As I said before, there’s a logical progression to the game and the difficulty of the puzzles is a good indication of the path you should take. There are never any written instructions, but the design of the puzzles will lead you to moments of epiphany where the meanings of symbols becomes clear. Not only is there reward in successfully solving these puzzles, the process itself is delightful and entertaining. My one and only criticism comes when, in the final levels and for a period of only ten-or-so puzzles, The Witness diverts from this formula. Probably one third the way through the final area, you’ll encounter a series of fluorescent flashing puzzles and moving puzzles boards. These will be the immense lowlight of your experience. Where every puzzle before – and, in fact, every puzzle that followed – was a test of memory and ability, these only test patience – and perhaps the player’s ability to resist seizures. They’re recipes for headaches and frustration. When I finished them I didn’t feel rewarded or triumphant; I felt relieved.

What I loved about this game was that everything was friendly. Even the difficult puzzles felt surmountable, and in that sense the process of completing them was fun. But these flashing/moving numbers were heinous. Rather than calmly solving a logical problem, you battled through a calamity of distraction. The only good part of these puzzles was finishing them. And just because something stops hurting, it doesn’t mean it feels good. Ninety-nine-point-eight-five (literally) per cent of The Witness understood this and that’s what made it so fantastic. These puzzles were a pithy but total diversion from the general essence of the game: like, just for a minute, the developers forgot what type of game they were making. Realistically this is only a small and brief blemish, but it’s made more obvious because the rest of The Witness is so perfect – and that’s a backhanded compliment, if ever I’ve given one.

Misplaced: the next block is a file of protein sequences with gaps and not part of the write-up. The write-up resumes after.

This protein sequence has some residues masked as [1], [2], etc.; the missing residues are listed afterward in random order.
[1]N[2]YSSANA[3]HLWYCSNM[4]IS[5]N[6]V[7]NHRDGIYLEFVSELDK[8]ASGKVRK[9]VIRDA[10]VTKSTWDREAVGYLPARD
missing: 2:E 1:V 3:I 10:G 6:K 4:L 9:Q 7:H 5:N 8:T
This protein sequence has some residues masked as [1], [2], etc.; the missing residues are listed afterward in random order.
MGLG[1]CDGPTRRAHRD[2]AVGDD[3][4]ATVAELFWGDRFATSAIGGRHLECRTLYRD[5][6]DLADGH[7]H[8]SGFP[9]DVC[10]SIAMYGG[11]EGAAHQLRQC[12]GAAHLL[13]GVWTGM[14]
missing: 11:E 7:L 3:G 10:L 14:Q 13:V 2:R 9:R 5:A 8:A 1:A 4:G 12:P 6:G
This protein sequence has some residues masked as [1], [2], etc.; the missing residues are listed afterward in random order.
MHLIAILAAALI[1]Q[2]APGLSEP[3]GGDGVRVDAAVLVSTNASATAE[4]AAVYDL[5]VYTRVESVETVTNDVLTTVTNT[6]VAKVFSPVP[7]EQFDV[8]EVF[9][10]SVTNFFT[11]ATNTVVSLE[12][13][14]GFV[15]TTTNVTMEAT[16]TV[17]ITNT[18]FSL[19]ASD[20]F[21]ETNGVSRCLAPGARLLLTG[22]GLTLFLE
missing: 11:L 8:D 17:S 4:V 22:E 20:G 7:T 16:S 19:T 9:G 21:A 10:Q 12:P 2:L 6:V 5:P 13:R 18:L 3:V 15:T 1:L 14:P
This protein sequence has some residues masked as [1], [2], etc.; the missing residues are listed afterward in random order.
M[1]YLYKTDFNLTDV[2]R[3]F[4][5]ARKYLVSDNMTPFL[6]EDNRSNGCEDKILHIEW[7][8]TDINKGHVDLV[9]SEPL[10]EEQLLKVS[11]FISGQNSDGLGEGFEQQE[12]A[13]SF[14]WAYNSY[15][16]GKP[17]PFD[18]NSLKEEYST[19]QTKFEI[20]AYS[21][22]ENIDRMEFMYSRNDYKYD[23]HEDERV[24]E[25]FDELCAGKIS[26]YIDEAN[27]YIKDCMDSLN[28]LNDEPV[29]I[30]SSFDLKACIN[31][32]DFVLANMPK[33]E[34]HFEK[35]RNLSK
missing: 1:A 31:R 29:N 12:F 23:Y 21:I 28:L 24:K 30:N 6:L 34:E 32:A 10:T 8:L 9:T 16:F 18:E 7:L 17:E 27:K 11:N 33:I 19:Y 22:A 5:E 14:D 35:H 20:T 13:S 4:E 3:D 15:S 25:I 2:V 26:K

Some may criticise the lack of story or characterisation in this game. But I’d argue that those people are missing the point of The Witness. And that’s to make you think. The colours, the landscape, the puzzles, the soundtrack and the recordings all exist to elicit emotional and thoughtful responses. And in that way, The Witness is a unique experience for every player. Of course, the game draws on obvious themes of dreams, thought and existence. But the narrative itself is fairly obscure. I’m approaching one hundred per cent completion in The Witness, but I’m nowhere near one hundred per cent sure of what it’s about. The sculptures and wreckage around the island can draw you to some scary conclusions, especially when coupled with the title. But it’s up to you to reach your own conclusions. And I don’t want to speculate much more because: a) I might be dead wrong; and b) I like the idea that each player can make the story their own.

The thing about The Witness is that it doesn’t force anything onto you: not a story, a character or even a way to progress. There are a number of things you should do (one of those things is to buy this game), but The Witness never makes you. It won’t force its way into your mind, but it’ll get there and it’ll stay there long after you’ve put the controller down. I’ve found myself trying to solve street signs, cereal boxes and furniture patterns, and though I haven’t been succeeding, I’ve still been having fun. And that should speak volumes. While I did criticize a certain series of puzzles, I can’t feasibly let such a small misstep impact my verdict because The Witness is closer to perfect than almost any other release. In this charming, yet challenging puzzler, Jonathan Blow and Thekla Inc. have created one of the most unique and enjoyable experiences in not just 2016, but gaming overall.